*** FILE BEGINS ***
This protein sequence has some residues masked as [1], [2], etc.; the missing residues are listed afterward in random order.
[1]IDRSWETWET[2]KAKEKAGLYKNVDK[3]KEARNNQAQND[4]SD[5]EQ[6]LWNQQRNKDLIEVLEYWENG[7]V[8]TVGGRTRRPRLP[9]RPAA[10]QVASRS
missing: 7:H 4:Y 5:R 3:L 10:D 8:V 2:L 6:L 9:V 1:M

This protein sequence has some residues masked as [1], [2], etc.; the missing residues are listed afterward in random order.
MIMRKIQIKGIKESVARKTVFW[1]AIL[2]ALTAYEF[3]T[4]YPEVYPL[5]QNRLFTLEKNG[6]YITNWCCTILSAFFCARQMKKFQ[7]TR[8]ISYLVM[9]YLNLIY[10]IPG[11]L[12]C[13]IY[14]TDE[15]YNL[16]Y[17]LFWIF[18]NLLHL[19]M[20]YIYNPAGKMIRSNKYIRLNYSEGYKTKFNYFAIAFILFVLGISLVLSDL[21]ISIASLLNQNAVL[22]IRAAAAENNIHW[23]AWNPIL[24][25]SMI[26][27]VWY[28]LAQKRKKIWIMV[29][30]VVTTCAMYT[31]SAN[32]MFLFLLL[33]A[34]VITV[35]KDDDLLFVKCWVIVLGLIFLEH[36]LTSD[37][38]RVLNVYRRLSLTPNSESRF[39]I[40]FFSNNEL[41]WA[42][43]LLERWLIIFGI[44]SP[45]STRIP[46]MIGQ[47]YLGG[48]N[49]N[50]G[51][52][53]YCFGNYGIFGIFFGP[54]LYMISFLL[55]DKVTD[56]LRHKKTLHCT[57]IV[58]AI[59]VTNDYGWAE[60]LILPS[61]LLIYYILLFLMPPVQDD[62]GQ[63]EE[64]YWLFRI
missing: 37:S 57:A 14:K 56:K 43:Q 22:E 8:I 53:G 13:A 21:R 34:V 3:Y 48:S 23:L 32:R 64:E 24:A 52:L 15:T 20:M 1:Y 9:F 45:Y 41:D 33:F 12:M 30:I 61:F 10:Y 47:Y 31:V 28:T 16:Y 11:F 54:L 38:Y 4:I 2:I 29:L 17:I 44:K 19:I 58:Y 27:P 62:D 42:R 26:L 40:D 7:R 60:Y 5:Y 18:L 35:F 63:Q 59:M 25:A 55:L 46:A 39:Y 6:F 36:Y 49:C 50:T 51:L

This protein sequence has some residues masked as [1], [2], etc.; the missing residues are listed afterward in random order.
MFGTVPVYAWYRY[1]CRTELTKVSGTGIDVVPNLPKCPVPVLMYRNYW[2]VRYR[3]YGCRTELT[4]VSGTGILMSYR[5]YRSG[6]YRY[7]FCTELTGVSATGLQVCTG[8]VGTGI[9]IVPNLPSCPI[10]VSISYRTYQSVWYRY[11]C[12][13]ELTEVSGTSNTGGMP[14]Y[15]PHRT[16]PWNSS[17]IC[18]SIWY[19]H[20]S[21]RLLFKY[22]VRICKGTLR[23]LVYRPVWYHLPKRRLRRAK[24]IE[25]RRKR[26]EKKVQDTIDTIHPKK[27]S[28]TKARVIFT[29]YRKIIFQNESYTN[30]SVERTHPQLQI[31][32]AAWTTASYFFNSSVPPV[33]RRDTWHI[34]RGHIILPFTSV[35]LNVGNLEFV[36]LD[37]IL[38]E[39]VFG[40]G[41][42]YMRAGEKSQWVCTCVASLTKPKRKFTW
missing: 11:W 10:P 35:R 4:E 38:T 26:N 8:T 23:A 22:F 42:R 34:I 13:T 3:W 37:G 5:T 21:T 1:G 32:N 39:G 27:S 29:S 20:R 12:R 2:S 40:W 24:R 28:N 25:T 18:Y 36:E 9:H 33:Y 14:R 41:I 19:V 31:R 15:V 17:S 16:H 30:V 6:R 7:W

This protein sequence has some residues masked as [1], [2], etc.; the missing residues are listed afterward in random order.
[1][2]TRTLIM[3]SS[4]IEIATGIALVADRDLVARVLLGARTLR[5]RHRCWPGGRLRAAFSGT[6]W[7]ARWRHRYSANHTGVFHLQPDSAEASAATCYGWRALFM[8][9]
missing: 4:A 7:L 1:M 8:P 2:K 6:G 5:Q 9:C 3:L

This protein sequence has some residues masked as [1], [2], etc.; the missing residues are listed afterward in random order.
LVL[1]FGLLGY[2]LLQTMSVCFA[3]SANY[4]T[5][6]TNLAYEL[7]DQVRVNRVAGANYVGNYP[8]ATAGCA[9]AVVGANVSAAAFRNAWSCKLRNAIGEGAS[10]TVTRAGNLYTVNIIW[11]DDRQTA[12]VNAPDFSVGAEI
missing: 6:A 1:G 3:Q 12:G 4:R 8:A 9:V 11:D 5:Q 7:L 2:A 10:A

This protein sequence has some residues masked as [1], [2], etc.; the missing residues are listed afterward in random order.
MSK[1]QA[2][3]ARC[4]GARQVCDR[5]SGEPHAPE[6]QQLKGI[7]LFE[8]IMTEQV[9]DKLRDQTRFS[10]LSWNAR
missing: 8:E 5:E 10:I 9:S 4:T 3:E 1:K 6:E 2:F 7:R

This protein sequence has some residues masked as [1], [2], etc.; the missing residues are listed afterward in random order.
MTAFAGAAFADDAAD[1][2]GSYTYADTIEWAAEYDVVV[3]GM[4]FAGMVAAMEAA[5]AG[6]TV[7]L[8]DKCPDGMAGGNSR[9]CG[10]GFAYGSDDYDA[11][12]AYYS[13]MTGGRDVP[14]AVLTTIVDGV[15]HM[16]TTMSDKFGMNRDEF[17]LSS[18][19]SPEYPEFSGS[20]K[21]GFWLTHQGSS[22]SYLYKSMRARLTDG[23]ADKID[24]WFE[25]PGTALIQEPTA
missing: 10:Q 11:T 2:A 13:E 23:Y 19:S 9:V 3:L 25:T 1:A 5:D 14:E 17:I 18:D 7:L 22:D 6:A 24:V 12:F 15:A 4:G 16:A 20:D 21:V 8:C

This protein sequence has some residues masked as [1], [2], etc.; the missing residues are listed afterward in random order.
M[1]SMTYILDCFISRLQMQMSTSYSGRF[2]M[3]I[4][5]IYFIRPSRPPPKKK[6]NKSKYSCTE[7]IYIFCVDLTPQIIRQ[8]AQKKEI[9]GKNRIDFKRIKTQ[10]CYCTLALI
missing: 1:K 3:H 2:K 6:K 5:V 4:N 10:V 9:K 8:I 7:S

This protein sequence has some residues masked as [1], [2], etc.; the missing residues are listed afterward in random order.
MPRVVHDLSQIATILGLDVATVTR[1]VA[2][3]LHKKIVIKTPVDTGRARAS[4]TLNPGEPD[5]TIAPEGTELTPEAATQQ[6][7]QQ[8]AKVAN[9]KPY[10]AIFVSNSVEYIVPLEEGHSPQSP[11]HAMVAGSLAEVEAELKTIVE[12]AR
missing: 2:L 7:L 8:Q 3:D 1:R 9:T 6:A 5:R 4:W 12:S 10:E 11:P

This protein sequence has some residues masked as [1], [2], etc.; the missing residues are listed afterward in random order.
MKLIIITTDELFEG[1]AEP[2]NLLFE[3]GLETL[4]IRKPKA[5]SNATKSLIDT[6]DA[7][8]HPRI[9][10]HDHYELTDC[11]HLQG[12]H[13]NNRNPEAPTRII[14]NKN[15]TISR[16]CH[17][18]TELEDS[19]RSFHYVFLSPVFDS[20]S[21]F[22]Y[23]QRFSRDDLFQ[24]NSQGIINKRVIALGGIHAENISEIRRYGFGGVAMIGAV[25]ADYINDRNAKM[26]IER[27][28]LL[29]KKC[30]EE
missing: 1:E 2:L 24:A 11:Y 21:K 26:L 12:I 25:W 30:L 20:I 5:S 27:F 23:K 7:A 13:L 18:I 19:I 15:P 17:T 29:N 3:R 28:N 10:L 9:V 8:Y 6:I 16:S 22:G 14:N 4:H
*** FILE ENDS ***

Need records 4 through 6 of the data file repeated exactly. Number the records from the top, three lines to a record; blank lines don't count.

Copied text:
This protein sequence has some residues masked as [1], [2], etc.; the missing residues are listed afterward in random order.
[1][2]TRTLIM[3]SS[4]IEIATGIALVADRDLVARVLLGARTLR[5]RHRCWPGGRLRAAFSGT[6]W[7]ARWRHRYSANHTGVFHLQPDSAEASAATCYGWRALFM[8][9]
missing: 4:A 7:L 1:M 8:P 2:K 6:G 5:Q 9:C 3:L

This protein sequence has some residues masked as [1], [2], etc.; the missing residues are listed afterward in random order.
LVL[1]FGLLGY[2]LLQTMSVCFA[3]SANY[4]T[5][6]TNLAYEL[7]DQVRVNRVAGANYVGNYP[8]ATAGCA[9]AVVGANVSAAAFRNAWSCKLRNAIGEGAS[10]TVTRAGNLYTVNIIW[11]DDRQTA[12]VNAPDFSVGAEI
missing: 6:A 1:G 3:Q 12:G 4:R 8:A 9:V 11:D 5:Q 7:L 2:A 10:A

This protein sequence has some residues masked as [1], [2], etc.; the missing residues are listed afterward in random order.
MSK[1]QA[2][3]ARC[4]GARQVCDR[5]SGEPHAPE[6]QQLKGI[7]LFE[8]IMTEQV[9]DKLRDQTRFS[10]LSWNAR
missing: 8:E 5:E 10:I 9:S 4:T 3:E 1:K 6:E 2:F 7:R